Drought cutbacks threaten several local industries, study says

El Centro Farm Irrigation

A farm worker adjusts sprinkler heads spraying water that comes from the Colorado River October 18, 2002 near El Centro, California. Southern California water authorities have reached a tentative agreement to shift water from farms in Imperial Valley to urban San Diego County in time to avert a federal Colorado River water cutback to California. Water officials hail the costly conservation effort as a peaceful end to California’s long water wars but Imperial Valley farmers fear a major economic downturn as fields go fallow. Imperial Valley is one of the nation’s major agricultural areas. (Photo by David McNew/Getty Images)

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SAN DIEGO — Several industries in the San Diego region could be seriously affected by water use cutbacks being mandated in response to the drought, the National University System Institute for Policy Research reported Tuesday.

Agriculture, life sciences, brewing and soft drink bottling, dry cleaning and laundry services, food manufacturers and construction could face the impacts because they traditionally use more water than other business sectors, according to institute President Erik Bruvold. However, the economy in general shouldn’t be hurt much, he said.

“The data would seem to indicate that area businesses already use water efficiently and that further restrictions would not impose significant downward pressure on regional employment,” Bruvold said. “Restrictions are likely to be felt among a handful of industries, which use water in core processes. First among these will be agriculture but we could see negative impacts on a half dozen other industries based upon this data.”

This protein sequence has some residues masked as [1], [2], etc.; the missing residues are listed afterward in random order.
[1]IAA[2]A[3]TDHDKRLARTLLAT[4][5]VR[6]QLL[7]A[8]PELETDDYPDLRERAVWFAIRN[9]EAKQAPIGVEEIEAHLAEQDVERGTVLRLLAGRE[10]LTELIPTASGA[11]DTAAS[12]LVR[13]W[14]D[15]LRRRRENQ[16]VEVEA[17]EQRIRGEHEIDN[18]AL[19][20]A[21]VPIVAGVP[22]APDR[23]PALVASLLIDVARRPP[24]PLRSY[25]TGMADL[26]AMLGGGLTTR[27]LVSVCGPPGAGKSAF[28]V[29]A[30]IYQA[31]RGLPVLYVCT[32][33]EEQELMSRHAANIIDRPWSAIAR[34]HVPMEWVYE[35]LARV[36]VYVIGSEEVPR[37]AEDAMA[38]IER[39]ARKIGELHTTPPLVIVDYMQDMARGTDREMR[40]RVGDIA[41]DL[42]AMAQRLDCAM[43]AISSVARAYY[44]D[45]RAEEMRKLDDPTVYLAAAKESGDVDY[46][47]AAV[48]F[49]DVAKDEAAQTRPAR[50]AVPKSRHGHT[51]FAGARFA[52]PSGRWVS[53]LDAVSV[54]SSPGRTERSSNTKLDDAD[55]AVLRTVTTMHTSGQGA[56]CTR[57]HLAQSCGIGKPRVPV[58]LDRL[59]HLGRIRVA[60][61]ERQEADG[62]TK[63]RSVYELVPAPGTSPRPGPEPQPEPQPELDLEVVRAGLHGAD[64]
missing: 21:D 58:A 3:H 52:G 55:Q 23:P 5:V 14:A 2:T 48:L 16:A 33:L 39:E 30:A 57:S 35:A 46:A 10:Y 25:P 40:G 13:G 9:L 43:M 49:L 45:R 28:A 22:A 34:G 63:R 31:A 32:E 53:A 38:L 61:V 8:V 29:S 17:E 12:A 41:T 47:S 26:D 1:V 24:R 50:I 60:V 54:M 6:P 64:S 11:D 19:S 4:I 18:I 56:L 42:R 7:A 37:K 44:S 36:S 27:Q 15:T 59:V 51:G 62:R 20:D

The NUSIPR report was released hours before state water officials are scheduled to consider ordering large reductions for local water agencies.

The researchers found that, on average, nonagricultural businesses annually use more than 54,300 gallons of water per employee, mostly for outdoor landscaping, health and hygienic uses. Bruvold said cutbacks and restrictions are likely to pose inconveniences to certain businesses but not a region-wide impact on employment.

Agricultural businesses, which use 33 percent more water per employee than other private sector entities, could see lower income and fewer workers as a result of cutbacks, according to the NUSIPR. The study said that farmers have fewer acres in production because of water cutbacks and increasing costs.

Life science companies on a per-employee basis use 45 percent more water than the private sector average. Trade associations like Biocom and Connect have, in the past, voiced concern that water restrictions could impose significant hardship on firms that use water as part of their core research activities, according to the NUSIPR.

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